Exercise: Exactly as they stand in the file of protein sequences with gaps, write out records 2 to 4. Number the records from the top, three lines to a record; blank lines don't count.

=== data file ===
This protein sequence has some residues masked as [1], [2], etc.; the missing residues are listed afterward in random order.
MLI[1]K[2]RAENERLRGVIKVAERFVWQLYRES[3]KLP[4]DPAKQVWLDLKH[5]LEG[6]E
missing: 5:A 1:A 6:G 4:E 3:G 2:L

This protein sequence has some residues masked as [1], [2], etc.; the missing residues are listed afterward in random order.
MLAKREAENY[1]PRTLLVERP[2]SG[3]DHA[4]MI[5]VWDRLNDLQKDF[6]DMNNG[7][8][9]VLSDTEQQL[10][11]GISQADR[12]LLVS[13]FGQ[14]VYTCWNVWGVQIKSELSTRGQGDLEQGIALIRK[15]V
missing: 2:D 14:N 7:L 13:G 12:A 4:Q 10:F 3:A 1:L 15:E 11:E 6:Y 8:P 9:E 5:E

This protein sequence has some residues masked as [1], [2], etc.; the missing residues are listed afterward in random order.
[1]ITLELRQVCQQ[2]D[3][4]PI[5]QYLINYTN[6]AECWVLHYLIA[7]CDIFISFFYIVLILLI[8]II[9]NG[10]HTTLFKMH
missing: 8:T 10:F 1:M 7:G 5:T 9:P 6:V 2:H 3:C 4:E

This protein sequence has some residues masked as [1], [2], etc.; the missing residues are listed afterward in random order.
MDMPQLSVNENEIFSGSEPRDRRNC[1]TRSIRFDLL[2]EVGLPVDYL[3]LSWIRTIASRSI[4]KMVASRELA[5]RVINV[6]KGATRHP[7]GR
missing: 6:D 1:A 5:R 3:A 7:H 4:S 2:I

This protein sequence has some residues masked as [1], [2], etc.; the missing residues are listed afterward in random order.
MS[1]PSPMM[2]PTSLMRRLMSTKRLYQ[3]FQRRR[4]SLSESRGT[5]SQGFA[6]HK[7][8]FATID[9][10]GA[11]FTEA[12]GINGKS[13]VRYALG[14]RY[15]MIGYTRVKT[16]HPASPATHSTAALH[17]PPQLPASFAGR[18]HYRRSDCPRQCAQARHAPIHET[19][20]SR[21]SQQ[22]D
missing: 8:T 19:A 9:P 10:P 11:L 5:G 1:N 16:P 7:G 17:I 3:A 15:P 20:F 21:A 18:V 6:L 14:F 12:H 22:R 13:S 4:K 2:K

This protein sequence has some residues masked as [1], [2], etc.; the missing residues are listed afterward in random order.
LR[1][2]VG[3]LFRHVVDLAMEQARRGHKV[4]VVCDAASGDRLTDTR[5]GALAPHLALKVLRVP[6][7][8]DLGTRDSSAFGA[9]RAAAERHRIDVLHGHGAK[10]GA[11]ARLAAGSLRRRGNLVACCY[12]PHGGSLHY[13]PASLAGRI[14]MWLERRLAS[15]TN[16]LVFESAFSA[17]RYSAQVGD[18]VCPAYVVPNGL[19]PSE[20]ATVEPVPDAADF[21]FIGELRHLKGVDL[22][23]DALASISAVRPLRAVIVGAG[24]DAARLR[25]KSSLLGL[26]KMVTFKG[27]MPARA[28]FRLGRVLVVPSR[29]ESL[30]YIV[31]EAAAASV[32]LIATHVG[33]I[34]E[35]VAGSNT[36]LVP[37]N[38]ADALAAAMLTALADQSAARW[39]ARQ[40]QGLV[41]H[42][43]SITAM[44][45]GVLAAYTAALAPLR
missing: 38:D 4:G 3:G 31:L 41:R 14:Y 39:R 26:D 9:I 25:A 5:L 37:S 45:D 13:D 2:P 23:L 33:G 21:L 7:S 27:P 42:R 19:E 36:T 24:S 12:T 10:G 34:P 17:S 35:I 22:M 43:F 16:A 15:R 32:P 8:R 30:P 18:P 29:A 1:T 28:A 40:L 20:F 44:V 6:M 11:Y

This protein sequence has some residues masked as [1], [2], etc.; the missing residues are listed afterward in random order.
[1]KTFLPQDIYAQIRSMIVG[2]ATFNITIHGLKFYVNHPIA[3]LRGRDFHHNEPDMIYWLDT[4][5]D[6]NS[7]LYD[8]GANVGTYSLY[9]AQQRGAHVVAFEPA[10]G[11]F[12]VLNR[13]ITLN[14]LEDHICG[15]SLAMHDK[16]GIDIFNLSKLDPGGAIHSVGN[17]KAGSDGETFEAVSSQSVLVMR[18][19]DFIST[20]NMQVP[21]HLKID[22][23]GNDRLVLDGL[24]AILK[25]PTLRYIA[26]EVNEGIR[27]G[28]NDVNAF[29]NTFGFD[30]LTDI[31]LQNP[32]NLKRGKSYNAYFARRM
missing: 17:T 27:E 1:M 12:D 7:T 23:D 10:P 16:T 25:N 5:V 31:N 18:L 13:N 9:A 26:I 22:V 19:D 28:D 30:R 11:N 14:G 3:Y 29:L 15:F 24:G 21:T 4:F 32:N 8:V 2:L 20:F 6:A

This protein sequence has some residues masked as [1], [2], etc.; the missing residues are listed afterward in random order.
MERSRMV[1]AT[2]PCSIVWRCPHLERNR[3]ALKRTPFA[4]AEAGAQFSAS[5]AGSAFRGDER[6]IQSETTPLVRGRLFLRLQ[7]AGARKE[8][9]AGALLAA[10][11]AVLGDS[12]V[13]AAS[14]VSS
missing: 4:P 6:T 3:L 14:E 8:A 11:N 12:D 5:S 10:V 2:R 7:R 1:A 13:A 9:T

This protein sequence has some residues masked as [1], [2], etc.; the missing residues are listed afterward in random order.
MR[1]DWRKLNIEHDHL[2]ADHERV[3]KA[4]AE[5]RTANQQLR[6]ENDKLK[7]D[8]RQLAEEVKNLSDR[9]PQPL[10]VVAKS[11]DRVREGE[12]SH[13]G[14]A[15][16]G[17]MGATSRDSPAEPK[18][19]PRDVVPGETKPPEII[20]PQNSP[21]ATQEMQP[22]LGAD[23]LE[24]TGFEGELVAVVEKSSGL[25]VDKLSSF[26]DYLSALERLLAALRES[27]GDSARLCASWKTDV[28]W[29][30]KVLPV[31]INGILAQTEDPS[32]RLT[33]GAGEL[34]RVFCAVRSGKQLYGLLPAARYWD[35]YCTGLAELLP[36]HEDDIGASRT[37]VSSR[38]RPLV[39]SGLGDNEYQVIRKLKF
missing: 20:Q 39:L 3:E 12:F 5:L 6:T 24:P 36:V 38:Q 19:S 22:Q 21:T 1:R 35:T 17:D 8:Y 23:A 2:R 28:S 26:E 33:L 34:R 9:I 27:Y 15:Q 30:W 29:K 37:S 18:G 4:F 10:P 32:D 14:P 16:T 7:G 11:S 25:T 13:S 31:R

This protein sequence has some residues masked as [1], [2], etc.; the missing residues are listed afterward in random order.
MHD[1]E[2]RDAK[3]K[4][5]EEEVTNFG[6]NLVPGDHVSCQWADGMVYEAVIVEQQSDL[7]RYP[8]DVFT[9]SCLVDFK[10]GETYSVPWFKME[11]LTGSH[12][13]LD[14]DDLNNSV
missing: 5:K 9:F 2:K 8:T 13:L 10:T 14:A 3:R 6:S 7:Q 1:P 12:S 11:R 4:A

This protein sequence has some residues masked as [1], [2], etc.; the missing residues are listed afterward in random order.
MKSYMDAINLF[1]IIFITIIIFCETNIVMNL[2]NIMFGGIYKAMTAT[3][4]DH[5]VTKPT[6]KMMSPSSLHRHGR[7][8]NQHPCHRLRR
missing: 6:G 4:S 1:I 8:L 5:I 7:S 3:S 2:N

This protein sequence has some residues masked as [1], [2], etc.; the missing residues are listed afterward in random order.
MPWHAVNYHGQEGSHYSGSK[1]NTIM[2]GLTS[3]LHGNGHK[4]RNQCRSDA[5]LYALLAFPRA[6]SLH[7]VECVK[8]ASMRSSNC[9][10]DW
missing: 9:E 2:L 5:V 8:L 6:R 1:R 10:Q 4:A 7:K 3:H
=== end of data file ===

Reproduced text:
This protein sequence has some residues masked as [1], [2], etc.; the missing residues are listed afterward in random order.
MLAKREAENY[1]PRTLLVERP[2]SG[3]DHA[4]MI[5]VWDRLNDLQKDF[6]DMNNG[7][8][9]VLSDTEQQL[10][11]GISQADR[12]LLVS[13]FGQ[14]VYTCWNVWGVQIKSELSTRGQGDLEQGIALIRK[15]V
missing: 2:D 14:N 7:L 13:G 12:A 4:Q 10:F 3:A 1:L 15:E 11:E 6:Y 8:P 9:E 5:E

This protein sequence has some residues masked as [1], [2], etc.; the missing residues are listed afterward in random order.
[1]ITLELRQVCQQ[2]D[3][4]PI[5]QYLINYTN[6]AECWVLHYLIA[7]CDIFISFFYIVLILLI[8]II[9]NG[10]HTTLFKMH
missing: 8:T 10:F 1:M 7:G 5:T 9:P 6:V 2:H 3:C 4:E

This protein sequence has some residues masked as [1], [2], etc.; the missing residues are listed afterward in random order.
MDMPQLSVNENEIFSGSEPRDRRNC[1]TRSIRFDLL[2]EVGLPVDYL[3]LSWIRTIASRSI[4]KMVASRELA[5]RVINV[6]KGATRHP[7]GR
missing: 6:D 1:A 5:R 3:A 7:H 4:S 2:I